Trig functions can have limits
applied to them just like any other function.






To help get us started, we have
3 tricks that help simplify limits used on them.



Officially, these puppies are
called "Trig Limit Theorems"



Math buzz words strike again!






#1 


The
first one is pretty obvious: 


In plain English
it says: 


The limit of a sine or cosine
function as the variable approaches some value



is the trig function
applied to that value.






That is, if a stands for any
number we might have. Then:






Lim 
Sin X
= Sin a 
and 
Lim 
Cos X
= Cos a 
X
®
a 
X
®
a 






This is maybe
kind of a "duh!, " but to do it, 


we need an official rule
that says we can. 





The next two are more
interesting.



Think of them as ways to cancel
trig stuff out of your problem.



The trick is to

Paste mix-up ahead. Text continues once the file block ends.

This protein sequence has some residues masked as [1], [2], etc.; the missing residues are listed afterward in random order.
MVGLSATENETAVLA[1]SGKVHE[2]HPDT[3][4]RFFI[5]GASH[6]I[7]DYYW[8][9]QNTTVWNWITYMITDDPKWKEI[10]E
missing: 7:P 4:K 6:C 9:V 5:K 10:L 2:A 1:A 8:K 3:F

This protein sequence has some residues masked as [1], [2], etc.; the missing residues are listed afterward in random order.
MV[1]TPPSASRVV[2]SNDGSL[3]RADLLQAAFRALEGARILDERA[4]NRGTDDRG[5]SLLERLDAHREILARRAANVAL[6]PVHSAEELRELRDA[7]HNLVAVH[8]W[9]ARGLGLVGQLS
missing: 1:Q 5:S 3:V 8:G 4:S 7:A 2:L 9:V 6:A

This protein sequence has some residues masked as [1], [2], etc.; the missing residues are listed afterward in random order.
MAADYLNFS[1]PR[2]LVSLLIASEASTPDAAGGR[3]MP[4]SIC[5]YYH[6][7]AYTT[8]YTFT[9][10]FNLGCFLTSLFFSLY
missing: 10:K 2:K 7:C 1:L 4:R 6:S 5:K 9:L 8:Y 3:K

use algebra to arrange your problem to include one of them 


and ZAP!
out goes the trig. 





#2 








What this one says is that for
really small angles



the sine is also a really small number



and as they
get smaller, they get closer to being the same value.



Something over
itself equals 1.






#3



Lim 
1
 Cos X 
=
0 

X
®
0 
X 






This one is
kind of the same deal. 


But here, as the cosine gets close to 1 the angle gets close to zero 


but at a slower rate. 





So while both
the numerator and denominator get close to zero, 


the numerator gets
there faster. 





That makes the
limit of the fraction as x approaches zero equal to zero. 





Example: 


Lim 
Sin
X  Cos XSin X 

X
®
0 
X^{2
}Cos X 






Factor the
numerator: 


Lim 
Sin
X(1  Cos X) 

X
®
0 
X^{2
}Cos X 






Separating
terms: 


Lim 
( 
Sin
X 
x 
1
 Cos X 
x 
1 
) 



X
®
0 
X 
X 
Cos X 






Distributing
the "Lim" 





Lim 
Sin
X 
x 
Lim 
1
 Cos X 
x 
Lim 
1 



X
®
0 
X 
X
®
0 
X 
X
®
0 
Cos X 






Using #2 and #3:






1 
x 
0 
x 
Lim 
1 

X
®
0 
Cos
X 






We COULD figure
out the last part, 


but since we are multiplying three things
together and one of them is a zero 


the rest usually won't matter . 





As long as the
rest of the terms are defined, the answer will be zero. 





copyright 2005 Bruce
Kirkpatrick